University College London | GenomeWeb

University College London

At the Guardian, Jenny Rohn describes one ongoing approach to promote equality in the sciences.

The new firm, created by Syncona and Cancer Research Technology, has raised $17.5 million to support development of individualized therapies targeted to tumor neoantigens.

Living DNA can break down the origins of a customer’s ancestry into 21 distinct regions within Britain alone, as well as across 80 different worldwide populations.

A suite of papers from the Blueprint project suggests that epigenetic profiling may be ready for clinical use.

A genome-wide association study involving nearly 6,000 individuals identified variants linked to nose-related features and chin protrusion in Latin Americans.

Bento Lab with Starter Kit

The UK-based startup has developed a prototype intended to attract both experienced molecular and genetics researchers and enthusiastic amateurs.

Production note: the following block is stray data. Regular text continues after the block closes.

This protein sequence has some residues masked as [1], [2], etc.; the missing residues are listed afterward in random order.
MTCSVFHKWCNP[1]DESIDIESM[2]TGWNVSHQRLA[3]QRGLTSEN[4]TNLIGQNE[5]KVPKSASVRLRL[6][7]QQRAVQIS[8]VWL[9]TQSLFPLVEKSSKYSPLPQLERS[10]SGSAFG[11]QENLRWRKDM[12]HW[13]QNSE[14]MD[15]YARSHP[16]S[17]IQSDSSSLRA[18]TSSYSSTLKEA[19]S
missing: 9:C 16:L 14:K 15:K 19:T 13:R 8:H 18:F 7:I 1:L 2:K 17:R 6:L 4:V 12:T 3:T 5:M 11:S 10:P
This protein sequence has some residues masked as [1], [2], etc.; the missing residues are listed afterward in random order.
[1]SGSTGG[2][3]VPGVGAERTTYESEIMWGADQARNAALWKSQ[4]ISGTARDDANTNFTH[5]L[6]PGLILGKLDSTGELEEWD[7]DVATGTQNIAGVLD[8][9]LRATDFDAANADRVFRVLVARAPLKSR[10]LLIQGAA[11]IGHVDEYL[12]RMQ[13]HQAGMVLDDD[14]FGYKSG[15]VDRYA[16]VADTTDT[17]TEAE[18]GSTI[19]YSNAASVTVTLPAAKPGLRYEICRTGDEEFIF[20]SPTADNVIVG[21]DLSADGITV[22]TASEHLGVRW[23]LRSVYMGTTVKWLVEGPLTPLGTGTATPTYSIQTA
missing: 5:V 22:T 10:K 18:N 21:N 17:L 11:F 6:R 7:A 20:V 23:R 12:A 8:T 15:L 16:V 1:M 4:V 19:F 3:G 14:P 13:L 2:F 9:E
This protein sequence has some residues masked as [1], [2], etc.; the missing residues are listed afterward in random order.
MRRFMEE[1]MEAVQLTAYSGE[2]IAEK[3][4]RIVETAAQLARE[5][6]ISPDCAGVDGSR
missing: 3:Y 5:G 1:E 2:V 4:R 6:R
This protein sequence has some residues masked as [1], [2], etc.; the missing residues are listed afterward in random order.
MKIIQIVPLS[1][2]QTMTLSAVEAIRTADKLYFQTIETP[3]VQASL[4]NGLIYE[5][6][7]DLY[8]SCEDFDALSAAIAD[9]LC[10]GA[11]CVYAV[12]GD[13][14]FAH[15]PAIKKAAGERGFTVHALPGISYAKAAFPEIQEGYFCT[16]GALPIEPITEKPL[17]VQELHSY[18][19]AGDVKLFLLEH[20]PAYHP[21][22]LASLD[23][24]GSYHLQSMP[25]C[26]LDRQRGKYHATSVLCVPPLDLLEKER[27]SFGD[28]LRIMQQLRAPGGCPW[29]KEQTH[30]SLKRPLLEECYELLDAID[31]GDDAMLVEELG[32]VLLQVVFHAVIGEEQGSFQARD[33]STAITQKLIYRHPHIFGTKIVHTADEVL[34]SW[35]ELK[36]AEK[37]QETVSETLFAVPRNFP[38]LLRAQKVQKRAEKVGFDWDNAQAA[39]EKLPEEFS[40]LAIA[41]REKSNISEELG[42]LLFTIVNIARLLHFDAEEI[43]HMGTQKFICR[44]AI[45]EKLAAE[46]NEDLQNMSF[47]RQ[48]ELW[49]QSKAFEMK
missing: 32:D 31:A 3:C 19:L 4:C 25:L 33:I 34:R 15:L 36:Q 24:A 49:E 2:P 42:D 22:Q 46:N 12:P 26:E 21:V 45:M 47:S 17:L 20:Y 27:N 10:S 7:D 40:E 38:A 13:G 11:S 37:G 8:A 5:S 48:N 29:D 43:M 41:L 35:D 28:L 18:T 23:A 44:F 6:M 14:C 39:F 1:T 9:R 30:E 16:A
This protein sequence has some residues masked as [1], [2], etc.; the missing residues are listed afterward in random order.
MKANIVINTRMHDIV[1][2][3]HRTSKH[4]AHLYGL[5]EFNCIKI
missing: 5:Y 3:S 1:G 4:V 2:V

Through a genome-wide association study, University College London researchers have linked certain SNPs to hair shape, graying, and unibrow, among other traits.

The goal is to detect both clonal and subclonal variations and to demonstrate how Natera's technology can help improve cancer patient care and treatment outcomes.

Faster sequencing of Mycobacterium tuberculosis from sputum samples and analysis of resistance genes could enable better disease treatment, the researchers said.

A study comparing DNA extracted from standardized blocks of FFPE showed variability among experienced molecular pathology labs.


In PLOS this week: role for Notch signaling in congenital heart disease, sciatica risk variants, and more.

Researchers in China have used the CRISPR/Cas9 genome editing approach to alter the length of hair fibers in cashmere goats.

According to ScienceInsider, the Scripps Research Institute and the California Institute for Biomedical Research are merging.

National Cancer Institute researchers didn't report severe adverse events to Food and Drug Administration in a timely manner, the Wall Street Journal reports.